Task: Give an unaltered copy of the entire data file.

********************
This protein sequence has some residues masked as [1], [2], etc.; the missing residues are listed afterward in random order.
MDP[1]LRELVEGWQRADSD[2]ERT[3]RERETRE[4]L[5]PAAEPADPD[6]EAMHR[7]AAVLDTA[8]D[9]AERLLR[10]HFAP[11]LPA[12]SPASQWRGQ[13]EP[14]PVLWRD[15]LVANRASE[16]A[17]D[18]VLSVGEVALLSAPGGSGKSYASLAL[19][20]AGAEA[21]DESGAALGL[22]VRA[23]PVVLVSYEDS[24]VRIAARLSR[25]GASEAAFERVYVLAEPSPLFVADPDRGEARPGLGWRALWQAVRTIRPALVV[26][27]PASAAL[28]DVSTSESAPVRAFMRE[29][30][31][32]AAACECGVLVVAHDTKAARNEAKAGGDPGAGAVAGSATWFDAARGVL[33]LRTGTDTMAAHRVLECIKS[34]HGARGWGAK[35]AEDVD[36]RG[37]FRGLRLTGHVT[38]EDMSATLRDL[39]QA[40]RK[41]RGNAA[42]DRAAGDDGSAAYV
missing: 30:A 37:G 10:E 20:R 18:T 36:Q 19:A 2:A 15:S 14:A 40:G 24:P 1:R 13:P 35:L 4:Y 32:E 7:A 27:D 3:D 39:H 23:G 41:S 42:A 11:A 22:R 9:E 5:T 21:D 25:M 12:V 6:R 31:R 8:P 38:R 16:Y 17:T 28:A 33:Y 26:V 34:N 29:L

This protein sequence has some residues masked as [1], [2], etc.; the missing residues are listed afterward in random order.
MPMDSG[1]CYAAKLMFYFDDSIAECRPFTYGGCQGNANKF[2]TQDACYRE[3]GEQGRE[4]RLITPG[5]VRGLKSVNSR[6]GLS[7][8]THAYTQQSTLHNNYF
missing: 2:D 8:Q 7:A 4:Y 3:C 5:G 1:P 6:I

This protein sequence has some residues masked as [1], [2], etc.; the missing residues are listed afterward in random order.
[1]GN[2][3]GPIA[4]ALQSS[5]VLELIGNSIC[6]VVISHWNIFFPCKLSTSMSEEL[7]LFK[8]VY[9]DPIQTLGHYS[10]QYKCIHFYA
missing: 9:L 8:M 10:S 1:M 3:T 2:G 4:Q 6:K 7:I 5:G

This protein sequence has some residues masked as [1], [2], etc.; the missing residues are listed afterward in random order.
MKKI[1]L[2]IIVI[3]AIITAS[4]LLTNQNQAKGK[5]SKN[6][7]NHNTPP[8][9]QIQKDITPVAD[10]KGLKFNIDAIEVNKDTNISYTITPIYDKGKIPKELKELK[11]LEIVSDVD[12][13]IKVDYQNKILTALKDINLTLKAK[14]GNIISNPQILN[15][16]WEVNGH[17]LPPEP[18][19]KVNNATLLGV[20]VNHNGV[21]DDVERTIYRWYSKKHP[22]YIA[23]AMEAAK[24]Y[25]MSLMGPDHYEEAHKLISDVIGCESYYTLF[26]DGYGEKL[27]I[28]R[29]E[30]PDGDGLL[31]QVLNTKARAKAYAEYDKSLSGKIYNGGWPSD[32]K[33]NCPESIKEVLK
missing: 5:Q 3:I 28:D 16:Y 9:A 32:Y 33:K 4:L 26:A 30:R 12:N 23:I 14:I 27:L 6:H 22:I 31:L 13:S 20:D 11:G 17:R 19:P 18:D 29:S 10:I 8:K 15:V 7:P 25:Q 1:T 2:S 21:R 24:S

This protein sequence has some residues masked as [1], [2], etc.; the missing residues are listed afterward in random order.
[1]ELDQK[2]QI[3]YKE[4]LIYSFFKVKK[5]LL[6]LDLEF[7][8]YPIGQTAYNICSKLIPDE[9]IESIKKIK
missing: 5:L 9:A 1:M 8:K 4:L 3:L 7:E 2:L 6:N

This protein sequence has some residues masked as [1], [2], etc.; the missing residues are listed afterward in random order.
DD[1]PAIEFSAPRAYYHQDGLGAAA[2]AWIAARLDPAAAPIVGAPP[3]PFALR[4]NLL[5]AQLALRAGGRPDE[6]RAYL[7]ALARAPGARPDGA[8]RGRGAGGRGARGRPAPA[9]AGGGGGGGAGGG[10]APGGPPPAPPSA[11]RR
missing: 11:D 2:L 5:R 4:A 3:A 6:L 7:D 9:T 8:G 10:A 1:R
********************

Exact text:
This protein sequence has some residues masked as [1], [2], etc.; the missing residues are listed afterward in random order.
MDP[1]LRELVEGWQRADSD[2]ERT[3]RERETRE[4]L[5]PAAEPADPD[6]EAMHR[7]AAVLDTA[8]D[9]AERLLR[10]HFAP[11]LPA[12]SPASQWRGQ[13]EP[14]PVLWRD[15]LVANRASE[16]A[17]D[18]VLSVGEVALLSAPGGSGKSYASLAL[19][20]AGAEA[21]DESGAALGL[22]VRA[23]PVVLVSYEDS[24]VRIAARLSR[25]GASEAAFERVYVLAEPSPLFVADPDRGEARPGLGWRALWQAVRTIRPALVV[26][27]PASAAL[28]DVSTSESAPVRAFMRE[29][30][31][32]AAACECGVLVVAHDTKAARNEAKAGGDPGAGAVAGSATWFDAARGVL[33]LRTGTDTMAAHRVLECIKS[34]HGARGWGAK[35]AEDVD[36]RG[37]FRGLRLTGHVT[38]EDMSATLRDL[39]QA[40]RK[41]RGNAA[42]DRAAGDDGSAAYV
missing: 30:A 37:G 10:E 20:R 18:T 36:Q 19:A 2:A 15:S 14:A 40:G 24:P 1:R 13:P 35:L 4:Y 32:E 7:A 27:D 3:D 39:H 23:G 41:S 42:A 11:A 22:R 9:E 5:T 21:D 25:M 12:V 6:R 31:R 8:P 38:R 16:Y 17:T 28:A 33:Y 26:V 34:N 29:L

This protein sequence has some residues masked as [1], [2], etc.; the missing residues are listed afterward in random order.
MPMDSG[1]CYAAKLMFYFDDSIAECRPFTYGGCQGNANKF[2]TQDACYRE[3]GEQGRE[4]RLITPG[5]VRGLKSVNSR[6]GLS[7][8]THAYTQQSTLHNNYF
missing: 2:D 8:Q 7:A 4:Y 3:C 5:G 1:P 6:I

This protein sequence has some residues masked as [1], [2], etc.; the missing residues are listed afterward in random order.
[1]GN[2][3]GPIA[4]ALQSS[5]VLELIGNSIC[6]VVISHWNIFFPCKLSTSMSEEL[7]LFK[8]VY[9]DPIQTLGHYS[10]QYKCIHFYA
missing: 9:L 8:M 10:S 1:M 3:T 2:G 4:Q 6:K 7:I 5:G

This protein sequence has some residues masked as [1], [2], etc.; the missing residues are listed afterward in random order.
MKKI[1]L[2]IIVI[3]AIITAS[4]LLTNQNQAKGK[5]SKN[6][7]NHNTPP[8][9]QIQKDITPVAD[10]KGLKFNIDAIEVNKDTNISYTITPIYDKGKIPKELKELK[11]LEIVSDVD[12][13]IKVDYQNKILTALKDINLTLKAK[14]GNIISNPQILN[15][16]WEVNGH[17]LPPEP[18][19]KVNNATLLGV[20]VNHNGV[21]DDVERTIYRWYSKKHP[22]YIA[23]AMEAAK[24]Y[25]MSLMGPDHYEEAHKLISDVIGCESYYTLF[26]DGYGEKL[27]I[28]R[29]E[30]PDGDGLL[31]QVLNTKARAKAYAEYDKSLSGKIYNGGWPSD[32]K[33]NCPESIKEVLK
missing: 5:Q 3:I 28:D 16:Y 9:A 32:Y 33:K 4:L 26:A 30:R 12:N 23:I 14:I 27:L 6:H 22:I 31:L 13:S 20:D 11:G 17:R 19:P 18:D 29:S 10:I 8:K 15:V 7:P 25:Q 1:T 2:S 21:R 24:S

This protein sequence has some residues masked as [1], [2], etc.; the missing residues are listed afterward in random order.
[1]ELDQK[2]QI[3]YKE[4]LIYSFFKVKK[5]LL[6]LDLEF[7][8]YPIGQTAYNICSKLIPDE[9]IESIKKIK
missing: 5:L 9:A 1:M 8:K 4:L 3:L 7:E 2:L 6:N

This protein sequence has some residues masked as [1], [2], etc.; the missing residues are listed afterward in random order.
DD[1]PAIEFSAPRAYYHQDGLGAAA[2]AWIAARLDPAAAPIVGAPP[3]PFALR[4]NLL[5]AQLALRAGGRPDE[6]RAYL[7]ALARAPGARPDGA[8]RGRGAGGRGARGRPAPA[9]AGGGGGGGAGGG[10]APGGPPPAPPSA[11]RR
missing: 11:D 2:L 5:R 4:A 3:A 6:L 7:D 9:T 8:G 10:A 1:R